The objects and furniture made by the Mexico City–based design studio Panorammma are difficult to pin in one particular box. Their concepts pivot from material focus — such as in their Neolithic Thinker chair, an upturned U-shaped seat made of volcanic tezontle stone — to abstract ideas, like the Sisyphean Table, a glass-topped Vignelli-esque cocktail table inspired by the concept of the absurd. But the thread that connects all of these approaches is a steady preoccupation with narrative and memory.
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An Insider’s Tour of the French Ski Resort Charlotte Perriand Designed in the 1960s and 70s

From the late 1960s through the 1980s, Charlotte Perriand designed several residential and recreational buildings in France’s Savoy Alps, inspired by the area’s traditional mountain architecture. The monumental project — Les Arcs — became one of the largest ski resorts in the world, and I had the opportunity to spend a few days there last July, documenting its interiors and exteriors.
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See you in 2022!

Today marks the last day of our 2021 coverage, as we hunker down for another COVID winter and try to get some relaxation in before starting fresh in the new year. We'll be leaving you, as in previous years, with a review of our top stories from the past 12 months, ICYMI. What can we learn from the fact that these 8 stories were so popular? Here are our totally subjective speculations.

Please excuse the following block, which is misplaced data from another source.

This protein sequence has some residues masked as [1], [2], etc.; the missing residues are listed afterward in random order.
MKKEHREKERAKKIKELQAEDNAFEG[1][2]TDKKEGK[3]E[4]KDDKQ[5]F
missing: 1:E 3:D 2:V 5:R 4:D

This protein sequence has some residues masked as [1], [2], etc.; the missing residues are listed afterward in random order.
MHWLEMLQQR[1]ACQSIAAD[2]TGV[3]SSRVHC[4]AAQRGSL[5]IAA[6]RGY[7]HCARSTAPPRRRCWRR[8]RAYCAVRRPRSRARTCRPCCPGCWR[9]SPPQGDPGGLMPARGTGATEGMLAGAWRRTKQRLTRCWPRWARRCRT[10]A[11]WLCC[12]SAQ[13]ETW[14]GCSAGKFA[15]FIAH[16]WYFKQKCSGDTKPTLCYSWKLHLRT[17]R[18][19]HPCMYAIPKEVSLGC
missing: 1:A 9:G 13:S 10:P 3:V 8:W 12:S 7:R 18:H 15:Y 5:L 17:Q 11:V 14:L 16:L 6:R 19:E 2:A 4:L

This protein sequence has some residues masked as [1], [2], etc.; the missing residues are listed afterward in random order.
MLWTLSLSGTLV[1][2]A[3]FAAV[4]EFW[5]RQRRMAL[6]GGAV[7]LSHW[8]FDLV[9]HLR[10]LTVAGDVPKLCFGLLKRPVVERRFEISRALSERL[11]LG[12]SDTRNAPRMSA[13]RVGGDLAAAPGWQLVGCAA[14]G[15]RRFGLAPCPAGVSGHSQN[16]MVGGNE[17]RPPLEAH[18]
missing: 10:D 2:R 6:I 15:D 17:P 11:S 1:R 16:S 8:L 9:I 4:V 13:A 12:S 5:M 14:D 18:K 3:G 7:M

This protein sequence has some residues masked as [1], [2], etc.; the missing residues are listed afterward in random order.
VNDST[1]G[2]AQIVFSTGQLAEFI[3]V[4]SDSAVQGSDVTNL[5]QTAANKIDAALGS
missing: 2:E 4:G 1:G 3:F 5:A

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Week of December 13, 2021

A weekly Saturday recap to share with you our favorite links, discoveries, exhibitions, and more from the past seven days. This week: a reconstructed 1960s apartment by Ettore Sottsass opens in Milan, six London designers exhibit works in glass and metal, and Sweden's David Taylor unveils his latest collection of bent-aluminum furniture and lighting.
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Get Good Vibes Only From this Show of Grandma-Inspired Lamps and Balloon-Like Chairs

Sister-Sister, Léa Mestres's new show at the Paris gallery Scene Ouverte, is a highly photogenic pairing of two sides of the up-and-coming French designer's practice. One the one hand, there are her puffy, balloon-like chairs, benches, and tables. On the other hand, there are her colorful stucco lamps. "I see them as old ladies," she says. "They each have a names and personality. That's why I called the show 'sisters sisters' — it’s an old ladies' gang."
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Sculpture or Furniture? Supaform’s New Collection Puts Feeling Before Function

In Russian designer Maxim Scherbakov's new furniture exhibition at Rome's Contemporary Cluster gallery, he asks the question: What if design could be all about emotion, and little else? His barely functional pieces, and his general conceit, feel uncomfortable at first — we're not sure we want to live in a world where design is purely an aesthetic indulgence — but in an era when furniture is increasingly difficult to distinguish from art, it does feel in some ways like we already are.
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Wave Barrette
Kokomo Pitcher and Cups
Handle Vase
Amigos Blanket
Forma 2 Bowl
Dome Bookends